(HealthDay News) — Electronic health record-based triggers may cut time to diagnostic evaluation of colorectal and prostate cancer, according to a study published online in the Journal of Clinical Oncology.
Daniel R. Murphy, M.D., from the Michael E. DeBakey Veterans Affairs Medical Center in Houston, and colleagues tested whether prospective use of electronic health record-based trigger algorithms to identify patients at risk of diagnostic delays could prevent delays in diagnostic evaluation for lung, colorectal, or prostate cancer. The intervention (April 20, 2011, to July 19, 2012) included queries of the electronic health record repository for patients with abnormal findings and lack of associated follow-up actions, manual review of triggered records, and communication of this information to primary care providers (36 providers each in the intervention and control group) via secure e-mail and, if needed, phone calls.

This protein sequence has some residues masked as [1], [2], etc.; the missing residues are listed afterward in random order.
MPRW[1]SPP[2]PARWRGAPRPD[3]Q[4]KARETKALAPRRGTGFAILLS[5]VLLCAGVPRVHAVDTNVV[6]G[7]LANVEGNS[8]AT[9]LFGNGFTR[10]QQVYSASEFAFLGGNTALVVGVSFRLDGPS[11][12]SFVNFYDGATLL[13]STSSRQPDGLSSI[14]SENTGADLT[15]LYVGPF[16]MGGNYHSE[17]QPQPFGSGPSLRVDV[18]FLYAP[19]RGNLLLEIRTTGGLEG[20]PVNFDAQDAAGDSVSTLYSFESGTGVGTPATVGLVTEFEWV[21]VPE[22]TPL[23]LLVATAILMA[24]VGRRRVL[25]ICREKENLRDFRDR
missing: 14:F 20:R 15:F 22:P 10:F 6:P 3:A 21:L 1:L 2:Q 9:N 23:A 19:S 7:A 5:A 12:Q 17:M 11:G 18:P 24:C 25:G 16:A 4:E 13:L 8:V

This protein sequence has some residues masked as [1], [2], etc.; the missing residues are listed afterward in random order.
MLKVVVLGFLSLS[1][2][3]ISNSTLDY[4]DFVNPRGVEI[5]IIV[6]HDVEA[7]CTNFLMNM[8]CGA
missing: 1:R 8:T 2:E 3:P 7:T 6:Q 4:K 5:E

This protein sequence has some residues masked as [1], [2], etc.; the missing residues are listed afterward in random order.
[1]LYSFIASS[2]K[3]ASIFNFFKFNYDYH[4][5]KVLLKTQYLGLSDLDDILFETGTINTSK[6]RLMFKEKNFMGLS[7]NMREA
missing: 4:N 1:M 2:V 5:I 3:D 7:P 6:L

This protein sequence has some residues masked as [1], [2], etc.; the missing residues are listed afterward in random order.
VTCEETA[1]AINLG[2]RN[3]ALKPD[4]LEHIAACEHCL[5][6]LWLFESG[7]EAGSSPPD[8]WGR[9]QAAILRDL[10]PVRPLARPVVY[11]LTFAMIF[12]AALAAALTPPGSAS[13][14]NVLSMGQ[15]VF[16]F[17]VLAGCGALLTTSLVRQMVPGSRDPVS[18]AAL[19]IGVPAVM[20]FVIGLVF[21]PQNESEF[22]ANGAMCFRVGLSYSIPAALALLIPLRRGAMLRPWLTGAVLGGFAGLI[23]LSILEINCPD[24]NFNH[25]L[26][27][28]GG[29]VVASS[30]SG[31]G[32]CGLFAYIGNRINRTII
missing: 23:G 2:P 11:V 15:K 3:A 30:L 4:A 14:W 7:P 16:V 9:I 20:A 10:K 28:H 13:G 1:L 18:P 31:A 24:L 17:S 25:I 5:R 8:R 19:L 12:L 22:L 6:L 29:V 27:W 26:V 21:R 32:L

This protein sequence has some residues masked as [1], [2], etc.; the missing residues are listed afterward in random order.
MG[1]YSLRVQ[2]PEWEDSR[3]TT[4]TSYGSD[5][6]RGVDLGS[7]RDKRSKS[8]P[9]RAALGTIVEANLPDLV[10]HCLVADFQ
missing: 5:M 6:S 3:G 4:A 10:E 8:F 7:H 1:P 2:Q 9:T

The researchers found that of 10,673 patients with abnormal findings, the trigger flagged 1,256 patients (11.8%) as high risk for delayed diagnostic evaluation. Among patients seen by primary care providers in the intervention group with a trigger for colorectal or prostate cancer, times to diagnostic evaluation were significantly lower compared with control patients. This was not true for patients with a lung cancer trigger.
“Electronic trigger-based interventions seem to be effective in reducing time to diagnostic evaluation of colorectal and prostate cancer as well as improving the proportion of patients who receive follow-up,” conclude the authors.